May 13, 2013 As an experiment, for the past few months I've been consuming at least one portion of Jell-O or unflavored Knox gelatin per day. I'm 64, in very...
Alcohol and acetaminophen
May 13, 2013 Edit: sorry for the typo in the title , can't edit I looked around on google quite a bit and it's very hard to find precise information on the...
- More from Physics Forums - Medical Sciences
More news stories
Trends in Helicobacter pylori (H. pylori) and smoking explain a significant proportion of the decline of intestinal-type noncardia gastric adenocarcinoma (NCGA) incidence in US men between 1978 and 2008, and are estimated ...
Medical research 8 hours ago | not rated yet | 0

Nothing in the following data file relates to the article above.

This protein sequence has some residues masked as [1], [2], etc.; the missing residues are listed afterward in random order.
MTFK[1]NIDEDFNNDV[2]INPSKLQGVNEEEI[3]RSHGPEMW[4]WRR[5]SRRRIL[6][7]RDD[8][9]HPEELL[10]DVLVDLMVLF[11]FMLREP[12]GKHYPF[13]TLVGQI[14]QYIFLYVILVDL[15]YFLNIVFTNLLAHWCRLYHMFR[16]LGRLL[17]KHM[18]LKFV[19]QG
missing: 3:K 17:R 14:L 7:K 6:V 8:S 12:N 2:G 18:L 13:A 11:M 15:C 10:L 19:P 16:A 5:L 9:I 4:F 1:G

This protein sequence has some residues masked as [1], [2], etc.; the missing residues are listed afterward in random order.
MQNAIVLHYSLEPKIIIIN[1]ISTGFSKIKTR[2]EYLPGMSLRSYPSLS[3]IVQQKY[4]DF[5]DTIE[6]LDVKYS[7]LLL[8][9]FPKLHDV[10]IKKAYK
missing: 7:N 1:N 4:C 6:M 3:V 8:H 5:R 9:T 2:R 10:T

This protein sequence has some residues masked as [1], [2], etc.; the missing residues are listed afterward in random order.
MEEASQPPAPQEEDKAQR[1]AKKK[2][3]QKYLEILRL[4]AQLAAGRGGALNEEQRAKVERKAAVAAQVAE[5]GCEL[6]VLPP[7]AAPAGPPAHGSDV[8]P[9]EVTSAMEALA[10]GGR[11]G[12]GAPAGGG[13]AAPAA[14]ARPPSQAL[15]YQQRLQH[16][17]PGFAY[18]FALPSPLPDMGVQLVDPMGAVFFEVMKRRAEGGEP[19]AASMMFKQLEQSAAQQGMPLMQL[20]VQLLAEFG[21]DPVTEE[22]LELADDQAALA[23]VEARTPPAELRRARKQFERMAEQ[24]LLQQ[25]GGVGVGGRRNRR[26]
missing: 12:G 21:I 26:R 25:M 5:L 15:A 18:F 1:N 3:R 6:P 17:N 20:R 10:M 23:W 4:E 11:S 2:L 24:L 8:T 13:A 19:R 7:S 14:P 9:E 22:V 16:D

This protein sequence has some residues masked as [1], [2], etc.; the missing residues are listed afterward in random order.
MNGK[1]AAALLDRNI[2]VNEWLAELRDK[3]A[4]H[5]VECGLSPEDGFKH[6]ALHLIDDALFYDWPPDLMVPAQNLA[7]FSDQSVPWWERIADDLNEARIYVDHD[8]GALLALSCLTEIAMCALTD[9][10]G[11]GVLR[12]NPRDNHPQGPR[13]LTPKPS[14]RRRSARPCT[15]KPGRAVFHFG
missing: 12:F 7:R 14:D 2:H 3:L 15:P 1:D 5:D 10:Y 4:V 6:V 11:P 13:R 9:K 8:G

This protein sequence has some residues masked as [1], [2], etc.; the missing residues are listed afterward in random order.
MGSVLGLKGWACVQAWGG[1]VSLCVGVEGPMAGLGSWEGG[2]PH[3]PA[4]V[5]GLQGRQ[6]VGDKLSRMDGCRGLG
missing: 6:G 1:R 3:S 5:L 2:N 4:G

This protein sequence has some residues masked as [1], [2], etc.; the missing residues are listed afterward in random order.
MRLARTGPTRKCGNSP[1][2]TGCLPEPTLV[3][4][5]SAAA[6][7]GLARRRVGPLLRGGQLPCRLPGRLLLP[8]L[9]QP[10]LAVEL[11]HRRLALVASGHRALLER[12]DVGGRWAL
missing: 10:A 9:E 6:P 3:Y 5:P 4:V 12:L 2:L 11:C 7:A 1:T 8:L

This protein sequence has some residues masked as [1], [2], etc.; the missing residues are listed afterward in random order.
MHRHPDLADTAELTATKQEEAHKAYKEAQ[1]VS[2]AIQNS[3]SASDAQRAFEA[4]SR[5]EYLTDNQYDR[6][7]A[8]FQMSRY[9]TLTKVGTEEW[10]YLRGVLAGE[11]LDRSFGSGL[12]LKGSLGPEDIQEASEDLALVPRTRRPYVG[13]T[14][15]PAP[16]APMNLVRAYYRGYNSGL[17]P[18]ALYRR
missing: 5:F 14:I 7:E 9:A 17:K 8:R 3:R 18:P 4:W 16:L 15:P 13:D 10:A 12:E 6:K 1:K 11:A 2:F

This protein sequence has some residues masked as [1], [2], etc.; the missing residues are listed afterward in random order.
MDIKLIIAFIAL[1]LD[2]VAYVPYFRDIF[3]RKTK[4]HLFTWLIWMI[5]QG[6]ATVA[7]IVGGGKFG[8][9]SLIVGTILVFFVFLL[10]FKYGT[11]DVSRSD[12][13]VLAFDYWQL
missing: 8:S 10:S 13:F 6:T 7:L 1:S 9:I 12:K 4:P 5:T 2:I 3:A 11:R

Widely available in pharmacies and health stores, phosphatidylserine is a natural food supplement produced from beef, oysters, and soy. Proven to improve cognition and slow memory loss, it's a popular treatment for older ...
Medical research 13 hours ago | 5 / 5 (2) | 0 |
Researchers at Emory University have identified a protein that stimulates a pair of "orphan receptors" found in the brain, solving a long-standing biological puzzle and possibly leading to future treatments for neurological ...
Medical research 13 hours ago | 5 / 5 (1) | 0 |
Australian scientists have charted the path of insulin action in cells in precise detail like never before. This provides a comprehensive blueprint for understanding what goes wrong in diabetes.
Medical research 14 hours ago | 4.5 / 5 (6) | 0 |
Researchers at the University of Illinois at Chicago College of Medicine will study gender differences in how the heart uses and stores fat—its main energy source—and how changes in fat metabolism play ...